These objects are, it must be confeffed, great and dazzling: and the Author owns, with a becoming modesty, that the opinions he has advanced may appear at first fight visionary, and perhaps erroneous. It is natural to the mind, says he, when new ideas arise on important subjects, to open itself with fondness to the pleasing impreffion which they make. Yielding to this feducing enthufiasm, the Author has been led to speak with freedom of great changes suddenly to be accomplished, as practicable in fome cases, and to be defired in many

Yet he is well aware that great changes, suddenly accomplished, are always pregnant with danger and with evil; and ought, on almost no occasion whatever, to be desired or brought forward by the friends of mankind. Partial reformation, gradual progressive innovation, may produce every advantage which the most important and sudden changes can promise, yet without incurring those dreadful hazards, and those inevitable evils with which great and sudden changes are till attended. The paffage that follows conveys a handsome and manly tribute of respect to the landa holders of England ; and as it will give our readers a favourable impreffion of this Writer's style and spirit, we fhall insert it, by way of conclufion to the prescot Article.

• With the greaieit fatisfaction of mind the Writer of these pages ayows his perluation, that were great and important innovations, re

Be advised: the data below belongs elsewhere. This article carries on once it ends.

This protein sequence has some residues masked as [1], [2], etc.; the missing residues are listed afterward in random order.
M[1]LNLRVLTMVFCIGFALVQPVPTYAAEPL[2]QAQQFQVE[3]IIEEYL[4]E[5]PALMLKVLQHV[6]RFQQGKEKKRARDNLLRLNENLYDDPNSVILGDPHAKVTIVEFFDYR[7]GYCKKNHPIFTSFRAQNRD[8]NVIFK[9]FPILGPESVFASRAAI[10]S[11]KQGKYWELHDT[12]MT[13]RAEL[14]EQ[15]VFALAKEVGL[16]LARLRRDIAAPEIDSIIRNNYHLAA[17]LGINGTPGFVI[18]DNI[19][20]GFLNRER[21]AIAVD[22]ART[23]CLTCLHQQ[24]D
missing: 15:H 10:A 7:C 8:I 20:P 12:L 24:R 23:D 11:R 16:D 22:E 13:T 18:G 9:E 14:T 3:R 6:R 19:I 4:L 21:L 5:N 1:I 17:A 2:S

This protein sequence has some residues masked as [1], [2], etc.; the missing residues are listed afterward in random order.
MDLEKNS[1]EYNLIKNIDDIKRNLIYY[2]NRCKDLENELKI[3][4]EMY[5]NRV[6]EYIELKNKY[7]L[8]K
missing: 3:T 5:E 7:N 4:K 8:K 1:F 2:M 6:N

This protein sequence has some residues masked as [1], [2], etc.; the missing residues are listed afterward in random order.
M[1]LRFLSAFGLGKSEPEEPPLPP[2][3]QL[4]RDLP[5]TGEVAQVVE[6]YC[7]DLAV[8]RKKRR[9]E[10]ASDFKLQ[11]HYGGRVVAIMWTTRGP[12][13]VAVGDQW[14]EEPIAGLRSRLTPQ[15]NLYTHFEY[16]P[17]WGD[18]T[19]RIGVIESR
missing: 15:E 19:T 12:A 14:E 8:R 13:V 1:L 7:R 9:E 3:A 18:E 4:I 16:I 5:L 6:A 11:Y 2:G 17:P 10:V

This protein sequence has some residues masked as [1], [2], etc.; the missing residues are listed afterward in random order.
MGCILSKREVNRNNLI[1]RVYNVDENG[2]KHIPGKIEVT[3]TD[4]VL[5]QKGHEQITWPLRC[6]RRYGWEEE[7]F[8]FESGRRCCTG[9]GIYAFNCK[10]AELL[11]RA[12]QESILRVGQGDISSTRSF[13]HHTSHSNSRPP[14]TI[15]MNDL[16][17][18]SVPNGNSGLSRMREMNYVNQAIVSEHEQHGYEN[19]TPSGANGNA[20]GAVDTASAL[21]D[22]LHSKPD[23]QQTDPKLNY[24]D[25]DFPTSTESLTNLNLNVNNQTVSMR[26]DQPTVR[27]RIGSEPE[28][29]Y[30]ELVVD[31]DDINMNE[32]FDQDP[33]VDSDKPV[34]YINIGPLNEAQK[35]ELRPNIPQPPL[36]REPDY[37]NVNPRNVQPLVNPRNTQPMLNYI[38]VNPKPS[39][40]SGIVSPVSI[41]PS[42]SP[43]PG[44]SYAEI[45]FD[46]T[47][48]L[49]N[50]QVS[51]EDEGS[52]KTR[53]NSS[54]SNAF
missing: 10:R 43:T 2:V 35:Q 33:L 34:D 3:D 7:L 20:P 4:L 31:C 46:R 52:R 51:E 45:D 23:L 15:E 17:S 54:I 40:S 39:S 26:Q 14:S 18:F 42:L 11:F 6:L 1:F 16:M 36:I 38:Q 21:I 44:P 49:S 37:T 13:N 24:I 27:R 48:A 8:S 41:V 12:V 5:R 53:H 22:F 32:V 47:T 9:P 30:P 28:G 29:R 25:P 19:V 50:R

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spoeting property in land, as practicable and safe as they are difficult and full of 'danger, there is no country under the sun which Hands lefs in need of such reformation than England. Although, indeed, the principles of jurisprudence respecting property in land which the laws of England recognize, are derived from the same foarce, and partake of the same absurd and pernicious nature, with those maxims which prevail almost every where on the contiä pent of Europe ; yet such has been the generosity of English land. holders, such their equitable conduct towards their tenants and de pendents, and such the manly spirit of the lower classes, fostered by a sense of political rights, that, in England, the comfortable inde pendence of the farmer, and actual cultivator of the soil, is established on as fecure a footing as the most refined system of property in land, deduced from the genuine principles of public good, and natural right, can propose to render effectual and permanent. It is to be regrected only, that this comfortable independence which the farmers enjoy cannot be extended to a till greater proportion of the commo: nity. English langholders, and English farmers, are superior in all respects to the same class of men in other couniries : in their manly vigour, their plain good sense, their humane virtues, confits the true basis of our nationa! pre-eminence. Their blood circulates in every rank of society, their domestic manners have given the tone to the English character, as displayed in all the various departments of business and enterprize ; nor can any with 'be formed more favour: able to the prosperity of the publie, than that the numbers of this clafs, of men may be increased. To increase the number of lando holders, by advancing farmers to that more independent situation, can never be made the object of legislative care in this country, as it might in the absolute monarchies of the continent; but to increale the number of farmers, by favouring the advancement of day labourers and manufacturers, to the more animating and manly occupations of cultivating a small farm for their own aecount, is an object very fimilar to many branches of enlightened policy, which the British legillature (more than any other) has pursued with attention and fuccefs,